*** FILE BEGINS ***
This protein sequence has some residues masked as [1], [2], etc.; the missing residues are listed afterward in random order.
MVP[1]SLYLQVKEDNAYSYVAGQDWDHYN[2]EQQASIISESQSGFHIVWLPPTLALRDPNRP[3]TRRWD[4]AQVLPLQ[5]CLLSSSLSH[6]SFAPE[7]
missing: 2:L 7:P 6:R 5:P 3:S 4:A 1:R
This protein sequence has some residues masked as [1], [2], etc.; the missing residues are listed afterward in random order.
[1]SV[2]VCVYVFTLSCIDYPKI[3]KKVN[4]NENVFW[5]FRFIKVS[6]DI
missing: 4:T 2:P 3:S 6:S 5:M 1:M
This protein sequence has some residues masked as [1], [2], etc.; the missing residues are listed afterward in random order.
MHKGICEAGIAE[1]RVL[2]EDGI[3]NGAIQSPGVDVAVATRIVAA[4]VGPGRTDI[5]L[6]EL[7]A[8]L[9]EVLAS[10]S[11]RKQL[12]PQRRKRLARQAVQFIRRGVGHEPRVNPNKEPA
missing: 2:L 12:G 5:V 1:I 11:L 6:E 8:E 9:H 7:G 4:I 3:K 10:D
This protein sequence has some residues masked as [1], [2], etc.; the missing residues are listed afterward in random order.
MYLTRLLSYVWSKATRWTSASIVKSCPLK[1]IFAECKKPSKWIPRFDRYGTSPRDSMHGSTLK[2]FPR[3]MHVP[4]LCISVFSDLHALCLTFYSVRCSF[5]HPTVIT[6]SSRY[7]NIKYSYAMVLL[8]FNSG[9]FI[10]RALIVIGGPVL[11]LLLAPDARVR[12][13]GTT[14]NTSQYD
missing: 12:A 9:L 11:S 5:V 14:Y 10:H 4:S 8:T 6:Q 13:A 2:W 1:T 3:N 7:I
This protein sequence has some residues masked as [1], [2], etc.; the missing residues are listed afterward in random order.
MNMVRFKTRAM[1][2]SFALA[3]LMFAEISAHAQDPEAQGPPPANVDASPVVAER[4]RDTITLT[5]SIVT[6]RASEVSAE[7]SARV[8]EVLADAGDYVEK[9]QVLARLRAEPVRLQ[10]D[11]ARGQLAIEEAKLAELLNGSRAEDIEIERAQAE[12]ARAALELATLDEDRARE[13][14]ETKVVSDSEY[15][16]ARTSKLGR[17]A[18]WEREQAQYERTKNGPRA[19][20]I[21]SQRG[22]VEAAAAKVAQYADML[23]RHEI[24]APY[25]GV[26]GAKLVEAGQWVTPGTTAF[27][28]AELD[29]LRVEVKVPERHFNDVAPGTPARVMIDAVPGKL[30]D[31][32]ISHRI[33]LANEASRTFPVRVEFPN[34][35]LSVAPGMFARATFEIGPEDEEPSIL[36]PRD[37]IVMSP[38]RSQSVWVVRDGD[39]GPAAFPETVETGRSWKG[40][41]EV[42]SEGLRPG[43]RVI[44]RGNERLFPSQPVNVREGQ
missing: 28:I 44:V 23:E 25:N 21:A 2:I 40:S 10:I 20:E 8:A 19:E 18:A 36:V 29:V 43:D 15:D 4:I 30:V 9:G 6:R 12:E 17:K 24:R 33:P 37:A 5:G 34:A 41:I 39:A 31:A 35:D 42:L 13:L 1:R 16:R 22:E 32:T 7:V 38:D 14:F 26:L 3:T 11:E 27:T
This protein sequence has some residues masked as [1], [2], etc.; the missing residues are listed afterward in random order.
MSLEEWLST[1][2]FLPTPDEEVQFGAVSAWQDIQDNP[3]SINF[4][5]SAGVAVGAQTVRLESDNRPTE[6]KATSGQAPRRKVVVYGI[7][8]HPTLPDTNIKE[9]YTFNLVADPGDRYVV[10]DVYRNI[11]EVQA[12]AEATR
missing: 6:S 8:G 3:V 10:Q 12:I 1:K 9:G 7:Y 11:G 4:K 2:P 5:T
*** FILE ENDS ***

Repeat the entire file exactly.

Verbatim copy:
This protein sequence has some residues masked as [1], [2], etc.; the missing residues are listed afterward in random order.
MVP[1]SLYLQVKEDNAYSYVAGQDWDHYN[2]EQQASIISESQSGFHIVWLPPTLALRDPNRP[3]TRRWD[4]AQVLPLQ[5]CLLSSSLSH[6]SFAPE[7]
missing: 2:L 7:P 6:R 5:P 3:S 4:A 1:R
This protein sequence has some residues masked as [1], [2], etc.; the missing residues are listed afterward in random order.
[1]SV[2]VCVYVFTLSCIDYPKI[3]KKVN[4]NENVFW[5]FRFIKVS[6]DI
missing: 4:T 2:P 3:S 6:S 5:M 1:M
This protein sequence has some residues masked as [1], [2], etc.; the missing residues are listed afterward in random order.
MHKGICEAGIAE[1]RVL[2]EDGI[3]NGAIQSPGVDVAVATRIVAA[4]VGPGRTDI[5]L[6]EL[7]A[8]L[9]EVLAS[10]S[11]RKQL[12]PQRRKRLARQAVQFIRRGVGHEPRVNPNKEPA
missing: 2:L 12:G 5:V 1:I 11:L 6:E 8:E 9:H 7:G 4:I 3:K 10:D
This protein sequence has some residues masked as [1], [2], etc.; the missing residues are listed afterward in random order.
MYLTRLLSYVWSKATRWTSASIVKSCPLK[1]IFAECKKPSKWIPRFDRYGTSPRDSMHGSTLK[2]FPR[3]MHVP[4]LCISVFSDLHALCLTFYSVRCSF[5]HPTVIT[6]SSRY[7]NIKYSYAMVLL[8]FNSG[9]FI[10]RALIVIGGPVL[11]LLLAPDARVR[12][13]GTT[14]NTSQYD
missing: 12:A 9:L 11:S 5:V 14:Y 10:H 4:S 8:T 6:Q 13:A 2:W 1:T 3:N 7:I
This protein sequence has some residues masked as [1], [2], etc.; the missing residues are listed afterward in random order.
MNMVRFKTRAM[1][2]SFALA[3]LMFAEISAHAQDPEAQGPPPANVDASPVVAER[4]RDTITLT[5]SIVT[6]RASEVSAE[7]SARV[8]EVLADAGDYVEK[9]QVLARLRAEPVRLQ[10]D[11]ARGQLAIEEAKLAELLNGSRAEDIEIERAQAE[12]ARAALELATLDEDRARE[13][14]ETKVVSDSEY[15][16]ARTSKLGR[17]A[18]WEREQAQYERTKNGPRA[19][20]I[21]SQRG[22]VEAAAAKVAQYADML[23]RHEI[24]APY[25]GV[26]GAKLVEAGQWVTPGTTAF[27][28]AELD[29]LRVEVKVPERHFNDVAPGTPARVMIDAVPGKL[30]D[31][32]ISHRI[33]LANEASRTFPVRVEFPN[34][35]LSVAPGMFARATFEIGPEDEEPSIL[36]PRD[37]IVMSP[38]RSQSVWVVRDGD[39]GPAAFPETVETGRSWKG[40][41]EV[42]SEGLRPG[43]RVI[44]RGNERLFPSQPVNVREGQ
missing: 28:I 44:V 23:E 25:N 21:A 2:I 40:S 10:I 20:E 8:A 19:E 18:A 36:V 29:V 43:D 15:D 4:I 30:V 9:G 6:R 12:E 17:K 24:R 33:P 37:A 5:G 34:A 41:I 39:A 31:A 35:D 42:L 13:L 1:R 16:R 22:E 32:T 7:V 38:D 14:F 26:L 3:T 11:E 27:T
This protein sequence has some residues masked as [1], [2], etc.; the missing residues are listed afterward in random order.
MSLEEWLST[1][2]FLPTPDEEVQFGAVSAWQDIQDNP[3]SINF[4][5]SAGVAVGAQTVRLESDNRPTE[6]KATSGQAPRRKVVVYGI[7][8]HPTLPDTNIKE[9]YTFNLVADPGDRYVV[10]DVYRNI[11]EVQA[12]AEATR
missing: 6:S 8:G 3:V 10:Q 12:I 1:K 9:G 7:Y 11:G 4:K 2:P 5:T